Research article by Robert Mosher, 2 September 2021
18th Century designers of games about war were moving beyond the classic strategy games of Chess and the Tafl family of Norse games, but they still usually featured a grid-ironed playing surface and playing pieces that resembled the classic pawns and playing pieces of chess. Avalon Hill’s games in the 1950s and 1960s introduced what since 1986 is called NATO Joint Military Symbology, drawing on a lexicon of symbols used by U.S. and Allied Forces going back through two world wars.
Our continuing look at the early history of modern wargaming. Links to all articles at the end.
Wargames today present a wide range of artwork on their unit counters, game maps, and components. Hobby wargamers will debate at length which designs are their favorites and which they detest. A popular feature on several FaceBook pages devoted to board wargaming might be called, “Name That Game Counter” in which people share pictures of stray counters seeking input from the hivemind as to what game box they belong in.
Most commentaries on the subject state that map and unit symbols trace their history to the period after the Napoleonic Wars. However, there are indications that they were actually used by one or more armies during the Napoleonic Wars – though I have insufficient information to single out which army or armies might have done so much less which might have been the first. Given the period custom of officers serving in different national armies across their career, it is probable that the practice was carried from army to army. Fellow historians have referred to French staff accounts of Napoleon’s battles for one reference. I have identified such symbols on a map in “Historical Maps of the Napoleonic Wars”, Simon Forty and Michael Swift (2003), identified as “A Plan of the City of Copenhagen, with Adjacent Ground” published in 1807, which features the order of battle using iconography to identify infantry, cavalry, and artillery that would seem familiar to us still today.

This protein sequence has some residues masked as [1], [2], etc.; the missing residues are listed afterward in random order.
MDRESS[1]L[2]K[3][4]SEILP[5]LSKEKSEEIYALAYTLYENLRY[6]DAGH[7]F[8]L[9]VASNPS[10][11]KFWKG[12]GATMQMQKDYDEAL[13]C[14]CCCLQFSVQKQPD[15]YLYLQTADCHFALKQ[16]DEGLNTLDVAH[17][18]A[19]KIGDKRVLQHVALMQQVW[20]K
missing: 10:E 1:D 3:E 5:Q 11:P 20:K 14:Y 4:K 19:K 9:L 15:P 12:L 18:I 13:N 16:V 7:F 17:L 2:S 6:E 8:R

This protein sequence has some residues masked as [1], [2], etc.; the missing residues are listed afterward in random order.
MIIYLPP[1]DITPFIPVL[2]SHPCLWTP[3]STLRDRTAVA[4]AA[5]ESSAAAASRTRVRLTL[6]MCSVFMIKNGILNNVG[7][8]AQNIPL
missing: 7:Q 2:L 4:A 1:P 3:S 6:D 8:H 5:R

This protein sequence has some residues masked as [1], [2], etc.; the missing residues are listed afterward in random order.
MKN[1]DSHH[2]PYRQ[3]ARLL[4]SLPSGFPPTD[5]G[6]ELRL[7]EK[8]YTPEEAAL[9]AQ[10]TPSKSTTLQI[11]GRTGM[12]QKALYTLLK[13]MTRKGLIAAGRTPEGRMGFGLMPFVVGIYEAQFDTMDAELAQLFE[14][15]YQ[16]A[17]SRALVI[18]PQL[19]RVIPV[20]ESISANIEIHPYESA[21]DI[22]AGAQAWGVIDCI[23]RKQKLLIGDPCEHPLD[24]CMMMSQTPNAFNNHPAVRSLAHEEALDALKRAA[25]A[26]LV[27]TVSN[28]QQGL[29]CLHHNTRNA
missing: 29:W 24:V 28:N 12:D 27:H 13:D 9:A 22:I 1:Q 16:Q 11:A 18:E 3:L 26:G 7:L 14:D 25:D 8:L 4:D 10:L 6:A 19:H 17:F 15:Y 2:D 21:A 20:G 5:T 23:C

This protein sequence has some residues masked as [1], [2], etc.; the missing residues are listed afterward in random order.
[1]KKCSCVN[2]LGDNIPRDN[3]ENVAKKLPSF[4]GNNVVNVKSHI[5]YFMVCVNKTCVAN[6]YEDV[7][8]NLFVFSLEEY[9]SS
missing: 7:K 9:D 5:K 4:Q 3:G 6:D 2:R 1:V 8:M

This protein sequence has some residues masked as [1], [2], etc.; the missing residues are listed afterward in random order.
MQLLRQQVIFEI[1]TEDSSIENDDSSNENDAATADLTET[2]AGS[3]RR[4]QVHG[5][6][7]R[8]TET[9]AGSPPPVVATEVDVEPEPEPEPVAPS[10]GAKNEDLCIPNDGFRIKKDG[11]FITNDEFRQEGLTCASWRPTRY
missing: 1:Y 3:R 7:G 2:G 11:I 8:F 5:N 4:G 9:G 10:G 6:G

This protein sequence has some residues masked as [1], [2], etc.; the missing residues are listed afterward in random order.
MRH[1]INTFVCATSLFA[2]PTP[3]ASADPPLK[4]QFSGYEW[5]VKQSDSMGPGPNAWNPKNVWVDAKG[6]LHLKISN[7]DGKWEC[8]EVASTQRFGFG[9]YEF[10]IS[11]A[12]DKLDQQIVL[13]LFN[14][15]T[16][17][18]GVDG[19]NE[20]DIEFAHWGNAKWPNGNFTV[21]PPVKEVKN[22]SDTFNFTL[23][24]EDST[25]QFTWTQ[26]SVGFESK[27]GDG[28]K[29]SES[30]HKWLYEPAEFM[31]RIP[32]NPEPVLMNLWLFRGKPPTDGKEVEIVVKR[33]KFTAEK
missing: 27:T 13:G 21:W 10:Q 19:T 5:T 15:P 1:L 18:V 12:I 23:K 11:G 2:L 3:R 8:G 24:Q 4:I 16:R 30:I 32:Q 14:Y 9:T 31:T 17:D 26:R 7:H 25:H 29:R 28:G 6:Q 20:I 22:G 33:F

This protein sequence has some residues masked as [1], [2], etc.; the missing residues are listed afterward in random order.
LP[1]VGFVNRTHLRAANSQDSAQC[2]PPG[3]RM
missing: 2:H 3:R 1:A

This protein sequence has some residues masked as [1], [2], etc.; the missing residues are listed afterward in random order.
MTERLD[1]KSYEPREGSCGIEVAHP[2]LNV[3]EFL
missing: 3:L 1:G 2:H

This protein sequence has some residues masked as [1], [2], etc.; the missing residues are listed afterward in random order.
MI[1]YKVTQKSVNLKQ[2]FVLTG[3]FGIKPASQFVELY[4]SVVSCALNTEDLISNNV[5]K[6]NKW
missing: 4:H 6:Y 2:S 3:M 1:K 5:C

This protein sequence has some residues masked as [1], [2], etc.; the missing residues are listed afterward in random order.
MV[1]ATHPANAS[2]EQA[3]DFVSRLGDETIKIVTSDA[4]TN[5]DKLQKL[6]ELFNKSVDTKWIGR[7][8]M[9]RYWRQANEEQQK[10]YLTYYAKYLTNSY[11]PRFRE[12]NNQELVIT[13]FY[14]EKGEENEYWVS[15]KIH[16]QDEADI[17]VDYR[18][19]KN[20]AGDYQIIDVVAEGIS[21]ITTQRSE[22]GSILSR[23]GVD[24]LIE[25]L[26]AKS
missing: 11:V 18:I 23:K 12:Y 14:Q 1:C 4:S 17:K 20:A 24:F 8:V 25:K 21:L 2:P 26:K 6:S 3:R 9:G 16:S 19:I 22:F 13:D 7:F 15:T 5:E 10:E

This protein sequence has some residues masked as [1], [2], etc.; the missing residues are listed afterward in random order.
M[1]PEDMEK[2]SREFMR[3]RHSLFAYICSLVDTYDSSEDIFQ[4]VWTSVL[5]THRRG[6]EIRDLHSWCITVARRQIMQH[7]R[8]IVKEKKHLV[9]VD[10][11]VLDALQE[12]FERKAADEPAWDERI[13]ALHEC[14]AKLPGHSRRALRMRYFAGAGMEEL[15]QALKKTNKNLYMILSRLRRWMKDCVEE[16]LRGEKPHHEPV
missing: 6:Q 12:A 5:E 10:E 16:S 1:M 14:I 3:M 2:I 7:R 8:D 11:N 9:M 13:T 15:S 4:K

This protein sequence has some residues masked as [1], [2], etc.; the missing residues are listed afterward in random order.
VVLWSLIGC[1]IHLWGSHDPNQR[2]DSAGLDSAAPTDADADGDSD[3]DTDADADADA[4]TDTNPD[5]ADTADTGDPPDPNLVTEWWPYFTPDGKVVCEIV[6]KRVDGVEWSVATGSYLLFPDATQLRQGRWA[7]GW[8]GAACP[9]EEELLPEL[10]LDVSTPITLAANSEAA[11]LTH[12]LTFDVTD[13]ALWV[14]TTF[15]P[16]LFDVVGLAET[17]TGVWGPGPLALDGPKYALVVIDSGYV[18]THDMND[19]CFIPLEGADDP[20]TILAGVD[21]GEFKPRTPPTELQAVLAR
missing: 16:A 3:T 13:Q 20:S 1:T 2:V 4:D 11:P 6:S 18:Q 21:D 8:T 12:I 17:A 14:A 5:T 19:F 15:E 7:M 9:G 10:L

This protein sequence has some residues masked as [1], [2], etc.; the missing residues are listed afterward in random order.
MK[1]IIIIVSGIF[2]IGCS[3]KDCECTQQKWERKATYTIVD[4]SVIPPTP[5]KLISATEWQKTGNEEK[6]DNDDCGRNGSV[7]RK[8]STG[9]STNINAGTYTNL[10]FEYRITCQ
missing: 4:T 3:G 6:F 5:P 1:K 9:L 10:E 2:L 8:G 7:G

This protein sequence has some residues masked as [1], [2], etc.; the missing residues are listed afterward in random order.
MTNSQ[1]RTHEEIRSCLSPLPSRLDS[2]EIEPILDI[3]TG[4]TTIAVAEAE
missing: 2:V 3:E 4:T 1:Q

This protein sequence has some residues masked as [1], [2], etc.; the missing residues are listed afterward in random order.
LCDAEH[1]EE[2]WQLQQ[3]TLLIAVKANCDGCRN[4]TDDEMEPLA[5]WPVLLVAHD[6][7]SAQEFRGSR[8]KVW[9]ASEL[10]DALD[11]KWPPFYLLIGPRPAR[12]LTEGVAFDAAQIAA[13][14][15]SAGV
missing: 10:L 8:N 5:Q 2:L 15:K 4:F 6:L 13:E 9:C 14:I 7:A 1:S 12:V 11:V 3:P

This was the backdrop for the Prussian father and son team that pulled wargame design, especially the playing pieces or unit counters, into the modern era. Baron George Leopold von Reisswitz in 1812 and his son First Lieutenant Georg Heinrich Rudolf Johann von Reisswitz in 1824 – together gave us the modern wargame played on scaled terrain or maps with the first modern wargame counter portraying in a more literal way the size, numerical strength, and battlefield tactical formation used by a modern army. We don’t know where his father derived the unit counter designs for his 1812 game, but his son wrote in the 1824 game that (from Bill Leeson’s translation):
“The troops are represented by small metal blocks, and the opposing forces are differentiated by colour [red and blue]. The metal blocks are marked in the same way as they are on military maps [my bold], so that different types of troops, and different regiments, are easily identifiable…..The basis infantry unit is the half-battalion block. It represents 450 men in three ranks.”
Von Reisswitz went on to indicate how the blocks for artillery, infantry skirmishers, patrols, piquets, munitions wagons, etc., all similarly reflect the real-world equivalents. Later, he would elaborate as to the information written on the counters:
“The arabic numerals on the blocks denote the regiment, and the roman numerals denote the number of the battalion within the regiment. To help in the identification of jaeger regiments, only one number appears on the jaeger blocks, this being the battalion number……. In this way each battalion in the brigade can be distinguished from the others, and they should not be allowed to become indiscriminately mixed up.” [The first rules reference to ‘unit cohesion’?]
The illustrations provided for the various troop symbols and unit blocks show that the young von Reisswitz added other information to the counters. Cavalry units are marked to distinguish between cuirassiers, hussars, dragoons, and uhlans [with a lance pictured on the block]. The artillery counters bear the appropriate number to identify 12-pound guns, 6-pound guns, and 7-pound howitzers.
In 1862, W. von Tschischwitz elaborated on Kriegsspiel’s unit counters in his Introduction to an updated version of Kriegsspiel (translated by Bill Leeson).